THERE were two occurrences within the past week that reminded me that Jamaica still has a lot to do in order to see long-term sustainable development.
There was an announcement that an International Monetary Fund (IMF) team is on the island, and it is expected that a staff-level agreement should be reached after this visit. This means that we can expect board approval within six weeks, which would be just before the 2013/14 budget is tabled.
A Jamaica Public Service (JPS) worker about to climb a light pole. The Office of Utilities Regulation’s decision to cancel the process which would have facilitated JPS to use liquefied natural gas as its main fuel source, was one its most impractical decisions ever, says Dennis Chung.
There seems to be general acceptance that any IMF agreement is just a stop-gap measure, as articulated by Prime Minister Portia Simpson Miller and more recently the Private Sector Organisation of Jamaica (PSOJ) president Christopher Zacca. What is also evident is that the government has to be careful not to get an agreement like the 2010 one where the targets set were unrealistic and never had a chance of being met.
Correctly, the position of the PNP's NEC is that there should be no new taxes, which is a position I have supported for years now. This position is supported by the numbers that show that since fiscal year 2003/04, we have seen four tax packages up to 2012/13 and the shortfall in collections has been more than the tax package. For the current financial year the tax package is $25 billion, and already we see a shortfall of $11 billion to December 2012, with the highest projected months to come. It is clear that the only effect of tax packages is to reduce disposable income, economic activity, and push inflation. So the position of the NEC is an enlightened one.
The other event of interest is the development: re the Office of Utilities Regulation (OUR) terminating the approval of the Jamaica Public Service Company (JPS) to pursue the liquefied natural gas (LNG) facility. This is one of the most impractical decisions to have come out of that body, and there have been a few. What is the rational for denying the JPS another 30 days, when they were the sole bidder and we need an energy solution like yesterday? I mean, are we going to go over the bidding process again, only to select JPS as the sole bidder again? Do we expect that after making such a decision that other persons, seeing that after JPS has spent US$2 million on this process are going to compete for the facility? How many persons do we think have US$600 million sitting down and waiting to invest, especially given the monopoly hold that JPS has on the industry?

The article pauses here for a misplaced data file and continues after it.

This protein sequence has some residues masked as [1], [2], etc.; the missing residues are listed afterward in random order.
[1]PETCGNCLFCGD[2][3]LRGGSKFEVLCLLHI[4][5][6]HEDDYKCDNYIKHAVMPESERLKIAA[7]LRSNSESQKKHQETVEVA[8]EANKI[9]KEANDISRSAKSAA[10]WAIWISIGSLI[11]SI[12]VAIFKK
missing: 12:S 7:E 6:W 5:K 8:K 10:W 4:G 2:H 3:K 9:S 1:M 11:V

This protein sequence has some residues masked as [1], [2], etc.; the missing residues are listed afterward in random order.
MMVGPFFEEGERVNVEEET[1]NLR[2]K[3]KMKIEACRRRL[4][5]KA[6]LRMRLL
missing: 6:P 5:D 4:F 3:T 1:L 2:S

And I say this having indicated at the start of the LNG project that it would not have come to fruition, in the time projected, and being one who has always believed that coal is the most practical way to go for industrial energy, and renewable for retail and office consumption. It just does not make any practical sense to turn down JPS's request for an additional 30 days. Even if we do not see the savings on electricity cost, at least we would have seen the benefits of the investment in the economy.
Anyway, I have given up trying to understand the mental workings of some of our bureaucrats.
In any event, my pet peeve is why we seem to stand around and wait on long-term solutions. Why do we not look at the plausible short-term solutions to 60 per cent of our oil consumption, in the form of retail and transportation consumption? If we had acted on these four years ago, then we could have saved at least US$2 billion on our trade deficit.
So the country stops as we focus on getting an IMF agreement and long-term energy solution. We fail to understand that we can at the same time, and should, work on other short-term policies to reduce the urgency for these longer-term policies.
The other area that we do not seem to understand how to resolve is the matter of public sector bureaucracy. When the PSTU was being set up, a few years ago, I had indicated that we would not see any benefit from it in the projected two-year time period. It has been approximately four years now and we still are debating how to deal with public sector bureaucracy.
I said it then and I say it again, we cannot bring efficiency to the bureaucracy by centralising the solution in the same bureaucracy it is supposed to improve.
The most prudent way to bring efficiency to the public sector is to (1) reform the rules that govern public sector bodies, so that things do not take forever to happen, like public sector rationalisation; and (2) put good people in charge of these public sector bodies with the requisite authority and objectives, and pay them a part of their salary based on agreed improvements. Instead, we argue about how much money some of these bureaucrats are paid instead of what value they are adding.
As an example, if you pay someone $2 million, who adds $1 million value, and someone else $20 million, who adds $30 million value, then who is more expensive?
It is time for us to change the way we approach solutions to our challenges.
We must understand that we shouldn't wait around on major projects to fix our structural issues, because many times the small actions can add a lot more value. We need to focus not just on major announcements.
Again, I state my view that we can see short-term solution to the energy crisis if we make the right policy decisions, and in addition, we can see improved public sector operations if we focus on solving the public sector individually.
Until we realise this and take the necessary actions, then we will certainly get an IMF agreement but will find ourselves back in this economic quandary sooner rather than later.